passwdgen.chars(charset, length, min_entropy)
Generates a character-based password. All arguments are keyword arguments and are optional:
charset: The ID of the character set from which to source characters for the generated password. Default:
special. See the section on Character Sets below.
length: The required number of characters in the generated password. If neither
min_entropyare specified, this defaults to
min_entropy: The minimum required entropy of the generated password. If
lengthis specified, this parameter is ignored.
Returns a string.
Loads a word list into memory. All arguments are keyword arguments and are optional:
filename: The path to the file from which to load the words. This file must be a plain text file containing one word per line. If not specified, this loads the built-in dictionary into memory.
encoding: The character encoding to use when reading the file.
set containing the loaded words.
Securely generates a random number using the given limits.
arepresents the lower limit (inclusive) of the resulting random number. If
bis not specified,
arepresents the upper limit (exclusive) of the generated number, and the lower limit defaults to
b(optional): The upper limit (exclusive) of the generated random number.
Returns a securely generated random number with
a <= result < b if
b is specified, or
0 <= result < a if
b is not specified.
Attempts to calculate the entropy of the given password based on the preconfigured character sets and the dictionary.
password(required): The password whose entropy is to be calculated.
setof words comprising the dictionary for which to perform the dictionary-based entropy calculation.
dict whose keys represent the IDs of the different character
sets tested, and values represent the corresponding entropies.
The following character sets are available at present (for use with the
generate --charset <charset> command).
dict: Dictionary-based password generation.
alpha-lower: Lowercase alphabetical letters (
alpha-upper: Uppercase alphabetical letters (
alpha: Alphabetical (
alpha-numeric: Alphanumeric characters (
alpha-numeric-spaced: Alphanumeric characters and spaces (
numeric: Numeric characters (
alpha-lower-sep: Lowercase alphabetical letters and separators (
alpha-upper-sep: Uppercase alphabetical letters and separators (
special: Alphanumeric characters and special characters (
Entropy, in the context of information theory, provides a convenient way to quantify the amount of information in a particular set of data. With regard to password strength, the higher the entropy of a password, the more difficult it is for an attacker to guess.
From the perspective of the generator, the password strength is measured by way of the information source. From the perspective of an attacker, the more information is known about the information source that generated the password (e.g. the kind of random number generator used, the character set to which the password belongs), the lower the entropy of that password.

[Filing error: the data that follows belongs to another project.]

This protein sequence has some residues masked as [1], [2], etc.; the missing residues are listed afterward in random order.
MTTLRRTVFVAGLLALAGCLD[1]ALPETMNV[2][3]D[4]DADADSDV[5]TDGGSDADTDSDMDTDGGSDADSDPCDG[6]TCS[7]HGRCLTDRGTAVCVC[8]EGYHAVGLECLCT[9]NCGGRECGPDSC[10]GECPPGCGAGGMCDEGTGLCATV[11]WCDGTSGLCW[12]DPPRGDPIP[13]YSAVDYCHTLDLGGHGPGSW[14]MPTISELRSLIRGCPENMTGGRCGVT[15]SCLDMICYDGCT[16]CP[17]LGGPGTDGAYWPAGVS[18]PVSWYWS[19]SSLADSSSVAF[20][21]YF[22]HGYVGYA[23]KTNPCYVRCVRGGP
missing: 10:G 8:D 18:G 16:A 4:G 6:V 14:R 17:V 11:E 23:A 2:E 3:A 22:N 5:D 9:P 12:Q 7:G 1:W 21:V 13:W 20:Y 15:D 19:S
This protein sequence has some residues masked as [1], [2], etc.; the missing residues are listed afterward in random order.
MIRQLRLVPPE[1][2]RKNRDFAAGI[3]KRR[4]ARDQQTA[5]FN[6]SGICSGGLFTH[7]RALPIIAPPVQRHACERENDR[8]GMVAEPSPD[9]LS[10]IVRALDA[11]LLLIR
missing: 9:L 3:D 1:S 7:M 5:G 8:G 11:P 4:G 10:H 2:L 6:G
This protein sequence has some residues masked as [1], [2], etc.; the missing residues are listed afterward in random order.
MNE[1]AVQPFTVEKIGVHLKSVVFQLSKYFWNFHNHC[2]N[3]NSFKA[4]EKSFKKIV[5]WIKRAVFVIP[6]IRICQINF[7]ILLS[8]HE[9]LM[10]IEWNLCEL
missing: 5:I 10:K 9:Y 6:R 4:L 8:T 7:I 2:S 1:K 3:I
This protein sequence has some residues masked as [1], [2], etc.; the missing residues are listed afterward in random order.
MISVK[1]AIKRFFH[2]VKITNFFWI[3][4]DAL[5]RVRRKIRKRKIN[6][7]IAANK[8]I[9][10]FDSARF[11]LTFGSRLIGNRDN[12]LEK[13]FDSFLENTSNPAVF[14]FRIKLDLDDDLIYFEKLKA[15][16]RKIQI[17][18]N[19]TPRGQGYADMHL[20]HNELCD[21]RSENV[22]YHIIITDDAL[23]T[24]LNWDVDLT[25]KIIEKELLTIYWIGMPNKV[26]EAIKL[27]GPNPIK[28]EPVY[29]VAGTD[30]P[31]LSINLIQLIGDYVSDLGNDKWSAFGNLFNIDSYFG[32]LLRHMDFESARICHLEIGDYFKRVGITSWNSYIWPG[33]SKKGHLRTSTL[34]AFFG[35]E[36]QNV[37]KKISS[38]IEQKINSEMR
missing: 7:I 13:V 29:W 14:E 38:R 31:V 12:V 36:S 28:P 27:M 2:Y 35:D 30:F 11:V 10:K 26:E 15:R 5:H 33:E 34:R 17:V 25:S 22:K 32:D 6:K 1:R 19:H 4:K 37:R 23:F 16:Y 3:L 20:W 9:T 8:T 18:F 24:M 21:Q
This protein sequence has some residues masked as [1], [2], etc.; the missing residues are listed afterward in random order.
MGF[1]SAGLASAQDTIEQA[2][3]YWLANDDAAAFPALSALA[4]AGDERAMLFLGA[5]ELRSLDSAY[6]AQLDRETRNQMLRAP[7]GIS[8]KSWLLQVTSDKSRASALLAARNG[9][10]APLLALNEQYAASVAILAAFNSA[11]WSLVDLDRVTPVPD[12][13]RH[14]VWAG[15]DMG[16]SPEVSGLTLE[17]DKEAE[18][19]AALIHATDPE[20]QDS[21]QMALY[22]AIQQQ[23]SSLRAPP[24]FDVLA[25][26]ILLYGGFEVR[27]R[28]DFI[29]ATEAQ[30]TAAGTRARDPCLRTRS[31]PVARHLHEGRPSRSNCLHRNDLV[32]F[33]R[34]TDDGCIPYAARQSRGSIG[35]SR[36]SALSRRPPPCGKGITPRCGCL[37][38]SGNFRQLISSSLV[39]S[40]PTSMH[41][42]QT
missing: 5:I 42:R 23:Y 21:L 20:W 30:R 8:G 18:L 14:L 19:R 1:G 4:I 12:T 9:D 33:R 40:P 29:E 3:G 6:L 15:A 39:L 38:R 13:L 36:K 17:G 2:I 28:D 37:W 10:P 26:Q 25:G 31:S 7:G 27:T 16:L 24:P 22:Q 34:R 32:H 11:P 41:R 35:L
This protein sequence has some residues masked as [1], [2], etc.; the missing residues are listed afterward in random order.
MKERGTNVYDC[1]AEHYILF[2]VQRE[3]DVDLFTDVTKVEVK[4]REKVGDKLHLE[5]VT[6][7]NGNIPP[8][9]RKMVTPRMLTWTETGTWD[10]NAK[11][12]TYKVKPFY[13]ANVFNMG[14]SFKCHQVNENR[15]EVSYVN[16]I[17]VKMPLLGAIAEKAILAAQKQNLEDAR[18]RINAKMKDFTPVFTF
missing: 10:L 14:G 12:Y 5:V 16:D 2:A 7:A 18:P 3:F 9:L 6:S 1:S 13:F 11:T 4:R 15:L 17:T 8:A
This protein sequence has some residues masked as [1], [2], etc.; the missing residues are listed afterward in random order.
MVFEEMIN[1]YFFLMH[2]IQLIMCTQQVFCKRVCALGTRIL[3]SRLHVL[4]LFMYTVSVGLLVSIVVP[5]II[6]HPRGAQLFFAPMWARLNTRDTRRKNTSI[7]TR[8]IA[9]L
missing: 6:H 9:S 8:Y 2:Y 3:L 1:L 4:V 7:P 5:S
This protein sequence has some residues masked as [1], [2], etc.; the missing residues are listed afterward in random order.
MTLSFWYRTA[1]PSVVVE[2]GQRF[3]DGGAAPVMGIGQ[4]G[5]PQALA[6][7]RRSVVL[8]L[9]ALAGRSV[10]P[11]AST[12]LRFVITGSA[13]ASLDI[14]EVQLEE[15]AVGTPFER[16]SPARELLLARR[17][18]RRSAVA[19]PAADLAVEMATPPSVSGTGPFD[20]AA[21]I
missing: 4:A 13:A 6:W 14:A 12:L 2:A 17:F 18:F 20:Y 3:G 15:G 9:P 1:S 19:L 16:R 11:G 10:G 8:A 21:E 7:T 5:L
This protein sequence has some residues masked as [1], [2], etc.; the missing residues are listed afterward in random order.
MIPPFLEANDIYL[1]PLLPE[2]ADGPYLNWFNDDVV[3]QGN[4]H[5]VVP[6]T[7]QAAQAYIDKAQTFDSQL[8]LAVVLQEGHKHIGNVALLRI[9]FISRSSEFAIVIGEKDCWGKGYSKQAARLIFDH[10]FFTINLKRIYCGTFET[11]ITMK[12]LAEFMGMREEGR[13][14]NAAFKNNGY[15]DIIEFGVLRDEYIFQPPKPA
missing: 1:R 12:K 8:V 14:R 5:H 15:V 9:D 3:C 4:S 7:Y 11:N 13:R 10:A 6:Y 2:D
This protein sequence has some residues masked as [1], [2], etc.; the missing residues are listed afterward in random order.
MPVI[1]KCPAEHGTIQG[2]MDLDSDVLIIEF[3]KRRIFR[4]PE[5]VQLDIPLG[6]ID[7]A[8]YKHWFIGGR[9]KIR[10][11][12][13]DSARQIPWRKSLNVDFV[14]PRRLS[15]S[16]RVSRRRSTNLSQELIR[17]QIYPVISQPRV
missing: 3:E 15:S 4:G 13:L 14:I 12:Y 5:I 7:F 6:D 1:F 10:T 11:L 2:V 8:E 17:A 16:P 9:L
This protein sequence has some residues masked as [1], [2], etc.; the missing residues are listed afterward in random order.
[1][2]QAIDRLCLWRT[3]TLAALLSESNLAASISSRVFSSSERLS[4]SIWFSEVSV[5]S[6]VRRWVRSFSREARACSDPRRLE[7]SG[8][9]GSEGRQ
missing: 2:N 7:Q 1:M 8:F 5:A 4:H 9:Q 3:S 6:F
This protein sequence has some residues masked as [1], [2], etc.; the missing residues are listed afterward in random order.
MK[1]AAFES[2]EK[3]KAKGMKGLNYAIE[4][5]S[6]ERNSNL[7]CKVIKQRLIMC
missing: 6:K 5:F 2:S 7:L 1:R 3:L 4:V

Secure random number generation
Entropy calculations are based on the assumption that the random number
source is of good quality (see CSPRNG)
and generates uniformly distributed
random numbers. The random number generator (RNG) used in
is provided by the
os.urandom() function, which uses
on POSIX systems and
CryptGenRandom() on Windows systems.
This password generator uses the following definition for entropy: a
c from a character set of size
n characters has
an entropy of
log2(n) bits (per character). Entropy adds up as the
length of the password increases, i.e. two characters from the character
set of size
n will have a combined overall entropy of
2 x log2(n).
For example, if the lowercase alphabet
a..z is used as the character
set, it has
n=26. Each character would have an entropy of
log2(26) = 4.700439718141093 bits per character. A password string,
therefore, such as
mysuperweakpassword of length 19 characters, will
have a total entropy of
19 x log2(26) = 89.31 bits.
As the size of the character set increases, so does the entropy of the password of a certain length, as an attacker attempting a brute force attack would have to search a much larger set of possibilities to find the password.
The dictionary-based method of entropy calculation assumes that an
attacker has prior knowledge that the password was generated using a
dictionary of words, and even knows which dictionary was used. This
would obviously be the case if you personally used
generate a dictionary-based password, as all the code and the dictionary
are out in the open.
In this case, instead of assuming a character set (which would mean a far higher entropy in passwords with 2 or more words), a dictionary-based attack could be performed much quicker.
For example, the password
dog-far-nightly-can is 19 characters long
and makes use of the lowercase alphabet and hyphens (resulting in a
character set of 27 possible characters). This means that a
brute force attacker using the full lowercase alphabet and hyphens
would be faced with a potential password entropy of
19 x log2(27) = 90.34 bits.
If, however, the attacker knows that the password is dictionary-based
and that the words are separated by hyphens, the attacker would only